Keep in mind, space is no longer just government-only. Private American companies, through NASA’s Commercial Crew and Cargo Program Office (C3PO), are ferrying cargo — and soon, crew — to space for NASA, and are pursuing human missions to the Moon this decade.

Even though the United States doesn’t have anything that can do the Kessel Run in less than 12 parsecs, we’ve got two spacecraft leaving the Solar System and we’re building a probe that will fly to the exterior layers of the Sun. We are discovering hundreds of new planets in other star systems and building a much more powerful successor to the Hubble Space Telescope that will see back to the early days of the universe.

We don’t have a Death Star, but we do have floating robot assistants on the Space Station, a President who knows his way around a light saber and advanced (marshmallow) cannon, and the Defense Advanced Research Projects Agency, which is supporting research on building Luke’s arm, floating droids, and quadruped walkers.

We are living in the future! Enjoy it. Or better yet, help build it by pursuing a career in a science, technology, engineering or math-related field. The President has held the first-ever White House science fairs and Astronomy Night on the South Lawn because he knows these domains are critical to our country’s future, and to ensuring the United States continues leading the world in doing big things.

If you do pursue a career in a science, technology, engineering or math-related field, the Force will be with us! Remember, the Death Star’s power to destroy a planet, or even a whole star system, is insignificant next to the power of the Force.

That’s a pretty good answer. And this is why building one is a waste of money:

(Remember, the rebels didn’t just destroy one. They destroyed two.)

A few orbits around the globe

 

Time to leave the planet. I’ll be back in a few minutes:

That’s from the International Space Station. Despite the end of the manned U.S. space program, there are still people orbiting the planet. Three from Russia, two from the U.S. and one from Japan.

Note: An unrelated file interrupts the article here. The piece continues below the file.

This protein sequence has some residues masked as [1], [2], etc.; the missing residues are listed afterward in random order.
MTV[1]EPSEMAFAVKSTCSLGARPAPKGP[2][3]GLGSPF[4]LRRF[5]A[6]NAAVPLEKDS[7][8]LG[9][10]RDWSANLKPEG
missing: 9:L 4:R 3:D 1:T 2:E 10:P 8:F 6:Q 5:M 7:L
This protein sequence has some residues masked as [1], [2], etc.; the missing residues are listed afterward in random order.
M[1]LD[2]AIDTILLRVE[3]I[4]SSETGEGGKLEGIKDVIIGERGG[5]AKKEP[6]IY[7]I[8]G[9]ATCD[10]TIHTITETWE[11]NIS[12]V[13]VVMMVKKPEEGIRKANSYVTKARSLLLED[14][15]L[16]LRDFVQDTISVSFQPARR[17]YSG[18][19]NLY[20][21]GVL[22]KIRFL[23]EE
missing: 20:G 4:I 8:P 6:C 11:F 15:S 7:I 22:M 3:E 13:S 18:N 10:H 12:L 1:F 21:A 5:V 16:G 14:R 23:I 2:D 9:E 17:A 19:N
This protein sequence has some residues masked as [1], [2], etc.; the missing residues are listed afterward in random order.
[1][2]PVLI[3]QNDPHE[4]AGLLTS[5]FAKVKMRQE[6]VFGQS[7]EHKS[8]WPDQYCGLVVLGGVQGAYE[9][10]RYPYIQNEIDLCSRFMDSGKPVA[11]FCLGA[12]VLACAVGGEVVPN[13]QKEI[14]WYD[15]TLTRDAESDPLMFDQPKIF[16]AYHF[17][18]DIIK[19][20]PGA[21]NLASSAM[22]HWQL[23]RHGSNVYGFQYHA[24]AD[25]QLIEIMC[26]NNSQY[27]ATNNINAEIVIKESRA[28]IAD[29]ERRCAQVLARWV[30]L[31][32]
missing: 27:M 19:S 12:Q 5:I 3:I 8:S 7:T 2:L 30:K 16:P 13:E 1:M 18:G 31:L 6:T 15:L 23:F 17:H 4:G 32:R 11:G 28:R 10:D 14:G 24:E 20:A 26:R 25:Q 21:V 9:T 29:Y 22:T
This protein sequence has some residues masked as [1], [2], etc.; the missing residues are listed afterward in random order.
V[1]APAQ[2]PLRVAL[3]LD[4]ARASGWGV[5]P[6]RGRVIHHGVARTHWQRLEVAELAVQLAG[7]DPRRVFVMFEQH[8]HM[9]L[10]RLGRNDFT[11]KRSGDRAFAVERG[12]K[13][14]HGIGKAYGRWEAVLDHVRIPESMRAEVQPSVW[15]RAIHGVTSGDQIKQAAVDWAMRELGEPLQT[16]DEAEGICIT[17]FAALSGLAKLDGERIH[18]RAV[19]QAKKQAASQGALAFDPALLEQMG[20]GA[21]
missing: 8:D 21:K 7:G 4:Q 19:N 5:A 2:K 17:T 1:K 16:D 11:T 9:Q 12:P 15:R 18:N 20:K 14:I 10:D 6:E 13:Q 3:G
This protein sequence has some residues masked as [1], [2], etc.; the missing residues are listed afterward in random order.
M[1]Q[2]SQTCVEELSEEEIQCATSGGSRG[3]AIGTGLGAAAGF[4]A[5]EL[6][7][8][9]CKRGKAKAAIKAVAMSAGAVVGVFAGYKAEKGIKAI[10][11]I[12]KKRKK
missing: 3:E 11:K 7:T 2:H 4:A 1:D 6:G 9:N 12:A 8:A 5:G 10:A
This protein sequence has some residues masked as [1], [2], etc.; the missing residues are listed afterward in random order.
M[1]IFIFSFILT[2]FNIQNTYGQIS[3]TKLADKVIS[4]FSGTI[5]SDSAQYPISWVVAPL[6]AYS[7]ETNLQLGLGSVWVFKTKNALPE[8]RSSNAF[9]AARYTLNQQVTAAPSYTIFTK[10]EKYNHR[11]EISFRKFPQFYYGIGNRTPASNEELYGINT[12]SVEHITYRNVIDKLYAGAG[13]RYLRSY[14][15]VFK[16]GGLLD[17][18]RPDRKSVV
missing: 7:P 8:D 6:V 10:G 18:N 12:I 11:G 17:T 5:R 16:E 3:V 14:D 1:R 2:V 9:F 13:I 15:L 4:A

There’s a woman on the ISS, American Sunita Williams, who knows a little something about space travel.

She holds the record of the longest space flight (195 days) among female space travelers. Williams also holds two other records for women space travelers: most number of spacewalks (four as of 15 July 2012), and total time spent on spacewalks (29 hours and 17 minutes).

 

Get this job and see the world

Here’s a nice little job opening. If I were just 25 years younger:

Job Title:Astronaut Candidate

Department:National Aeronautics & Space Administration

Agency:Lyndon B. Johnson Space Center

Job Announcement Number:JS12A0001

SALARY RANGE:

$64,724.00 to $141,715.00 / Per Year

OPEN PERIOD:

Tuesday, November 15, 2011 to Friday, January 27, 2012

SERIES & GRADE:

GS-0801-11/14

POSITION INFORMATION:

Full Time – Permanent

PROMOTION POTENTIAL:

15

DUTY LOCATIONS:

Few vacancy(s) in the following locations:
Houston, TXView Map

WHO MAY BE CONSIDERED:

This announcement is open to all qualified U.S. citizens.

JOB SUMMARY:

NASA, the world’s leader in space and aeronautics is always seeking outstanding scientists, engineers, and other talented professionals to carry forward the great discovery process that its mission demands. Creativity. Ambition. Teamwork. A sense of daring. And a probing mind. That’s what it takes to join NASA, one of the best places to work in the Federal Government.

The National Aeronautics and Space Administration (NASA) has a need for Astronaut Candidates to support the International Space Station (ISS) Program and future deep space exploration activities.

KEY REQUIREMENTS

  • Position subject to pre-employment background investigation
  • This is drug-testing designated position
  • Frequent travel may be required
  • Selectee must pass a pre-employment medical examination

For more details, click on this link at USA Jobs.

(Via TPM)